Much of the commentary I’ve read about this song focuses on the first part, which, as the name implies, is about a “free festival” and is usually interpreted to be Bowie’s disillusioned goodbye to the 60s. My great recent revelation is that the second part of the song, about the Venusian spaceship coming to Earth (“the sun machine is coming down, and we’re going to have a party”) says more about the function this song plays to tie together the whole Space Oddity album.
What now seems all too obvious is that the album begins, fades in, really, with “Space Oddity,” which is about a human who leaves Earth and drifts off into space, and fades out with aliens coming down from space to Earth. “Space Oddity” is cold, silent and lonely, whereas the “sun machine” seems warm, desirable (“Peter tried to climb aboard”) and cause for a celebration. In that much of the rest of the album is in a 60s folk style (or thereabouts), the idea of the first part of this song being a closing of that book works.
More interesting is that taken together, “Space Oddity” and “Memory” telegraph a series of themes Bowie would explore for the rest of his career: space and isolation as a place of retreat and comfort; aliens having something to give the rest of us, even to the point of being messianic. We find out what happens to Major Tom years later in, “Ashes to Ashes,” in which he is revealed to be a junkie “string out on Heaven’s high.” A persistent interpretation of “Space Oddity” is that it’s really about heroin, and that the sensation of floating off into space is really about floating off into a narcotic bliss. “Ashes to Ashes” reveals the hollowness of that form of escapism.
“Space Oddity”-as-drug-song works, but whether literal space or drug stupor, what Bowie is really illustrating is isolation as escape from a too-busy, too noisy world where “the papers want to know whose shirts you wear.” Bowie would later name two of his late-70s tours, “Isolar,” which he also named a company he formed to manage publishing his music. “Isolar” can be translated both as “isolate” and “insulate,” and I get the sense that there’s a firm link between the two meanings for Bowie. Everything is still in space, where you are alone. As he’d later sing, “in space, it’s always 1982” (from “Slip Away”).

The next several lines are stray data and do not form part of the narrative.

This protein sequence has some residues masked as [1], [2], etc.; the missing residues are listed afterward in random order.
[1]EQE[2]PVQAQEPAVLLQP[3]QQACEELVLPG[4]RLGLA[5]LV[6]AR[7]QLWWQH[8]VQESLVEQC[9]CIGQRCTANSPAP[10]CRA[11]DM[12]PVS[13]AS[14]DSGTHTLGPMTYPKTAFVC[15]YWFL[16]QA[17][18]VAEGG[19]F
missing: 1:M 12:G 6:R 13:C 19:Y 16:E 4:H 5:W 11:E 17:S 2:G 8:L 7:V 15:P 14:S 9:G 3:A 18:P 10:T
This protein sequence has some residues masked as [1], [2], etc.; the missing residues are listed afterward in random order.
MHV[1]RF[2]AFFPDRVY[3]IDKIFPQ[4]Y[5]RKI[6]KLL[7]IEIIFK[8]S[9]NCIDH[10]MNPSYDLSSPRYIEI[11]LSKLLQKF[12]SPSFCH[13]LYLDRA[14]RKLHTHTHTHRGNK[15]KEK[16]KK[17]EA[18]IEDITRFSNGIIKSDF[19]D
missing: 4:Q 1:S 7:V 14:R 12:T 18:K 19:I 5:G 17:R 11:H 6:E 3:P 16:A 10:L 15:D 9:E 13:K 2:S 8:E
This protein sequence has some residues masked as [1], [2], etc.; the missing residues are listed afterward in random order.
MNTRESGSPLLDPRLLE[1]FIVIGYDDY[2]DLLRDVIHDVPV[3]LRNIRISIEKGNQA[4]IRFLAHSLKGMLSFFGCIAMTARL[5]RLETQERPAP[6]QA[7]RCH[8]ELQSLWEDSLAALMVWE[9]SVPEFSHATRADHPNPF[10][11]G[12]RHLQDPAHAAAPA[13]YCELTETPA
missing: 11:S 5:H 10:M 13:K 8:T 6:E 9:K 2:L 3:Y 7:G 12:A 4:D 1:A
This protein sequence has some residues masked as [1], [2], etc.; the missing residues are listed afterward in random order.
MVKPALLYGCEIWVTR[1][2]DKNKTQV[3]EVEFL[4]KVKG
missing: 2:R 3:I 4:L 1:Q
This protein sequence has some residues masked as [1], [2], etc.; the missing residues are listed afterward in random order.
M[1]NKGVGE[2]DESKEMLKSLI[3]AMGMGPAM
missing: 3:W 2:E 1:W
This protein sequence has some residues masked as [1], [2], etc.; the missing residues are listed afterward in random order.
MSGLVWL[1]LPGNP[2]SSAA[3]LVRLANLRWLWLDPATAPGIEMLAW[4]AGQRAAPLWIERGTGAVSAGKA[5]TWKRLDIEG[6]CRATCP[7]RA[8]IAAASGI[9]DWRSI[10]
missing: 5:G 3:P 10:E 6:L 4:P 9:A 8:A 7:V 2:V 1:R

Going back to the “shirts” line, the thing Bowie seems to want to escape, time and time again, is the corrupting influence of the crowd and the idea of conformity. He gets explicit in, “Jump They Say”: “My friend, don’t listen to the crowd; they say jump.” But Bowie touches on this idea in many other songs— keep in mind, “the kids had killed the man” in “Ziggy Stardust;” in “All the Madmen,” the narrator would, “rather stay here with all the madmen, then perish with the sad men roaming free.”
But the alien— the alienated, the stranger from elsewhere, has much to offer those otherwise corrupting masses. That concept first appears here, but is more famously articulated in “Starman” and keeps coming back in various forms. Bowie plays with the meaning of the word, “alien,” in “Loving the Alien,” in which the word really means, “different” or “other,” as in, “loving the other.” But even in 1969 Bowie seemed to realize that his message could have a receptive audience of “others” who feel alienated and inclined to retreat into solitary oblivion. Instead, he’s saying that they have something to offer. Or, as he sings in, “Rock and Roll Suicide,” “you’re not alone.”
This is what I originally posted on 11/9/16:
This is the closing song on the Space Oddity album and Bowie’s closing of the book on his hippie phase. It is one of the earliest examples of happy sounding music that masks darker lyrics, though Bowie didn’t quite find the formula because the bitterness of what he’s actually saying is somewhat subtle. His description of a 60’s Woodstock-style festival, based on an actual experience breaks down into a chant about a space alien invasion. In that respect it is also one of his first songs that is actually two songs. The “sun machine is coming down” chant is really different from the rest of the song. The real-life incident that inspired the song also inspired the scene in the movie, Velvet Goldmine, in which the Bowie-like character gets booed at a festival and realized that his hippie-shtick wasn’t where it was at. Album: Space Oddity
I post “updates” when the original links to videos for older posts go down. I replace the videos and add new commentary. Often, as in this case, what I have to do is replace a video that has a visual component with one that’s audio only.